Metabolomic studies of volatiles from tomatoes grown in net-house and open-field conditions.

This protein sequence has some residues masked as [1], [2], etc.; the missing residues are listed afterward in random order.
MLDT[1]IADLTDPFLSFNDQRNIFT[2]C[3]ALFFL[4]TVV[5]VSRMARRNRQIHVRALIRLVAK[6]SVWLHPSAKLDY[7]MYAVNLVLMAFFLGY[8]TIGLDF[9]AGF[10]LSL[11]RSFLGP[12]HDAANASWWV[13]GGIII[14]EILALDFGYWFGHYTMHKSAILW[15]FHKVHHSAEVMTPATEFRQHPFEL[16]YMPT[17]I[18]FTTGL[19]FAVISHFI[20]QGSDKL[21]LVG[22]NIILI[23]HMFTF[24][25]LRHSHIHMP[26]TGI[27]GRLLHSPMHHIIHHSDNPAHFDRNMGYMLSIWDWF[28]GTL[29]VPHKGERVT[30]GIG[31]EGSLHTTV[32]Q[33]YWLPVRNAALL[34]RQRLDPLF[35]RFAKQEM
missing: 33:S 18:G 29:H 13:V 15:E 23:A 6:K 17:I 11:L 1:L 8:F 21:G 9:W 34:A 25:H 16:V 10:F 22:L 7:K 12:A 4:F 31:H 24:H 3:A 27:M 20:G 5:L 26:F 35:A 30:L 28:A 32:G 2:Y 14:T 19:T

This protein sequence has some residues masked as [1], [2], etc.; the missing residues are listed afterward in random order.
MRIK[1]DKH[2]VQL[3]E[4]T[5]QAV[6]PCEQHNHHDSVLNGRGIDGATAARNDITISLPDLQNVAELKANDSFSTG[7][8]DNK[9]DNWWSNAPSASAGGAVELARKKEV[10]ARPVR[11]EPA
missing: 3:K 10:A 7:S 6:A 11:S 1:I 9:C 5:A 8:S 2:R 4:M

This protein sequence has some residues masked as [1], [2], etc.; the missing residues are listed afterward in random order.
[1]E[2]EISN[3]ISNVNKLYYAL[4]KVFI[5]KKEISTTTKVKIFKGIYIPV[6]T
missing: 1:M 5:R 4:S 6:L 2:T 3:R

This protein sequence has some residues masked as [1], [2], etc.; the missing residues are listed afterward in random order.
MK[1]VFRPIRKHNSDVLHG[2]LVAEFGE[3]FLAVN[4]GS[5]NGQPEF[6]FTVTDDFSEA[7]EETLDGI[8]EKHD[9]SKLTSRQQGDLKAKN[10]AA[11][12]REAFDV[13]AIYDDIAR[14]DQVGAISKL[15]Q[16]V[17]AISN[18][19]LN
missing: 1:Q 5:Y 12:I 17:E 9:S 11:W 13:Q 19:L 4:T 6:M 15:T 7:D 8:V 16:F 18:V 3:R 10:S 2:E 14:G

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In the present study, the influence of production systems (net-house and open-field) on volatile profiles of three Texas A&M University (TAMU) and five commercial tomato varieties was investigated. Forty metabolites were determined using headspace solid phase microextraction (HS-SPME) equipped with gas chromatography and mass spectrometry (GC-MS). The data was evaluated by multivariate analyses to discriminate the effects of genotype and production system, and to identify potential biomarker(s). The levels of hexanal, p-cymene, and (E)-2-hexenal from TAMU varieties were distinct from those of commercial tomato varieties. Similarly, 16 metabolites were considerably affected by the production systems, and majority of these volatiles were significantly higher in the net-house-grown tomatoes. Multivariate analysis also allowed identifying geranylacetone and d-limonene as potential biomarkers to classify tomatoes according to production systems. These findings underline the importance of the selection of variety and production system to preserve or improve desirable aroma traits in tomatoes.